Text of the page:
How the AA will find you using three short words

The AA has teamed up with What3Words to make it easier to locate stricken motorists when they break down. Just three little words are required.

AA is using What3Words

A leading breakdown organisation has partnered with What3Words to make it easier to locate stricken motorists.

The technology divides the world into a grid of 3m x 3m squares – each one given a unique What3Words address.

For example, ‘Audit.Twins.Cute’ takes you to a precise spot on the M6 motorway. Meanwhile, Wembley Stadium is ‘Fuzzy.Icon.Driver’.

Silverstone circuit? That’ll be ‘Joints.Muddle.Cyber’.

AA customers who break down can now give the operator their exact What3Words address when calling for help.

The What3Words app is available to download for free for iOS and Android smartphones, or via the online map at What3Words.com.

The system should be useful if you’re not 100 percent sure where you have broken down, or for duplicate addresses. What3Words has placed similar sounding addresses far apart, and homophones (words with the same pronunciation but different meanings) have been removed to avoid confusion.

If you break down in a rural location, you can guide the recovery truck straight to the car, rather than describing the spot as ‘somewhere between two villages’.

‘Strange but smart’

AA teams up with What3Words

Edmund King, AA president, said: “Breaking down in an unfamiliar location can be a daunting experience for anyone. This simple solution helps drivers to identify where they are – and helps us find them even faster.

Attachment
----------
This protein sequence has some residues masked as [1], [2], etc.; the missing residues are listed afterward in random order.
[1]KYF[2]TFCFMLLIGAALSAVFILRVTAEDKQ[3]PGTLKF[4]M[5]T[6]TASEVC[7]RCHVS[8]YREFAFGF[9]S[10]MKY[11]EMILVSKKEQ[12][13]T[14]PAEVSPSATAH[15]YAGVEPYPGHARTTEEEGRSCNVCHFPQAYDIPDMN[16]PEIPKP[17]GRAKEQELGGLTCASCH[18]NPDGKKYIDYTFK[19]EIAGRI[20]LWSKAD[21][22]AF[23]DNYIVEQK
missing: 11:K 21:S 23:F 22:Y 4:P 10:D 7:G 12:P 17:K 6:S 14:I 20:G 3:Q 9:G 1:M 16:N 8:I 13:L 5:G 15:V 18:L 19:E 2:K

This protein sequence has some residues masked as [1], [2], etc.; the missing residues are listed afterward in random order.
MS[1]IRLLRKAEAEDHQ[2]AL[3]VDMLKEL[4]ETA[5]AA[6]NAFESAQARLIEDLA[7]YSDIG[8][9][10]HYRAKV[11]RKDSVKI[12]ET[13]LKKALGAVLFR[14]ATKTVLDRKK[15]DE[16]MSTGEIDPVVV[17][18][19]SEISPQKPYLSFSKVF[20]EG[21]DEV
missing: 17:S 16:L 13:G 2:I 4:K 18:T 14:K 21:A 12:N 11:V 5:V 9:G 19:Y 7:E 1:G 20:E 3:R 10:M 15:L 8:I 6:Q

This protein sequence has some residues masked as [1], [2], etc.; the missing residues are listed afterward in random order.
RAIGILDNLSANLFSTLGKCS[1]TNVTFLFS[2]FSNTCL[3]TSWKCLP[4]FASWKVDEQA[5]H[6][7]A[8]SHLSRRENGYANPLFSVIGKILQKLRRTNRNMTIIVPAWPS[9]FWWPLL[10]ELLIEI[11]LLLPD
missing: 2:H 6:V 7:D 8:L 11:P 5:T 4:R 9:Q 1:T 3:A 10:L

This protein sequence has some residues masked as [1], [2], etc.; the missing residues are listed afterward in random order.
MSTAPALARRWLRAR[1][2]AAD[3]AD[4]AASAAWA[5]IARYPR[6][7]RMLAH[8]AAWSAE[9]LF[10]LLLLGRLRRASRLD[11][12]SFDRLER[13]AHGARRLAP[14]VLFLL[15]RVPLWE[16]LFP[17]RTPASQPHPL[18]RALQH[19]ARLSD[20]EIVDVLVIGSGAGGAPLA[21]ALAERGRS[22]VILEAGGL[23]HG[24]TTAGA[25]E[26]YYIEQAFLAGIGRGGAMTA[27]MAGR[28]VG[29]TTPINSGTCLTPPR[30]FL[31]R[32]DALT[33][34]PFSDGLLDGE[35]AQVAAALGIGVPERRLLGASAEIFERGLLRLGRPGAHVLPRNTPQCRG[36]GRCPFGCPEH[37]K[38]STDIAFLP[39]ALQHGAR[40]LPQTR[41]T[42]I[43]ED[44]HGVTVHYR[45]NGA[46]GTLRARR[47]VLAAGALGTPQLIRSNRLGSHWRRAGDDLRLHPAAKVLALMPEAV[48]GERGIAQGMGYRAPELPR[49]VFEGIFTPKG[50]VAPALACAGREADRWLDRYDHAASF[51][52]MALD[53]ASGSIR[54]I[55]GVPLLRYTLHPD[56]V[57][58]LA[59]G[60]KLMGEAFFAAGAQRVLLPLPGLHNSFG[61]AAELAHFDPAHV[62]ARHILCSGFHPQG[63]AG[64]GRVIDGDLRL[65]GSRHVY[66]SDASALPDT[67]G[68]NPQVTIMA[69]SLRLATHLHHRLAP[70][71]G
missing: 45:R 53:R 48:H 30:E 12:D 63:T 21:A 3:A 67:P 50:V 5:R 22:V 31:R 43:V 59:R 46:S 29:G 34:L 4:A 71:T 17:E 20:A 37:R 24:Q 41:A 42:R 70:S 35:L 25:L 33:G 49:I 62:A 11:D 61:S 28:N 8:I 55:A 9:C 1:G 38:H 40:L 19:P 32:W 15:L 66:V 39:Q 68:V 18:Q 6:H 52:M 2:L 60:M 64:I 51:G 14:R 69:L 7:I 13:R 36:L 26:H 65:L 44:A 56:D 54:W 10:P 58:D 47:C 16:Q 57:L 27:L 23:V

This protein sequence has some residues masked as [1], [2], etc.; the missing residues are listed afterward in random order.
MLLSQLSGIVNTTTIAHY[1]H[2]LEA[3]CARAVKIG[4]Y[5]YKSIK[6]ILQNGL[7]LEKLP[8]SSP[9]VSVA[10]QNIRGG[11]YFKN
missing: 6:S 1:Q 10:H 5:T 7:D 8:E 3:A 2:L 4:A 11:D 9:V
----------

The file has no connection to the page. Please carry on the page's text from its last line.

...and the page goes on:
“By using the latest technology we are continuing to enhance our services. Using three everyday words might seem strange but is a smart way to get you back on the road.”

Chris Sheldrick, CEO and co-founder of What3Words added: “Earlier this year, What3words was rolled out by emergency services across the country. One of the key areas that our system proved invaluable was on long stretches of motorways and unnamed rural roads.

“These locations can be incredibly difficult to describe and when responding quickly is crucial to keep people safe, the precision and ease of three words can save vital time in locating someone in need of help. The AA have been quick to see this same benefit, ensuring that their control rooms are trained to use What3Words to locate callers and dispatch help exactly where it’s needed.“

 

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Gavin Braithwaite-Smithhttp://www.petrolblog.com
Writer with a penchant for #FrenchTat. Also doing a passable impression of Cousin Eddie in an Italian-German beige motorhome.

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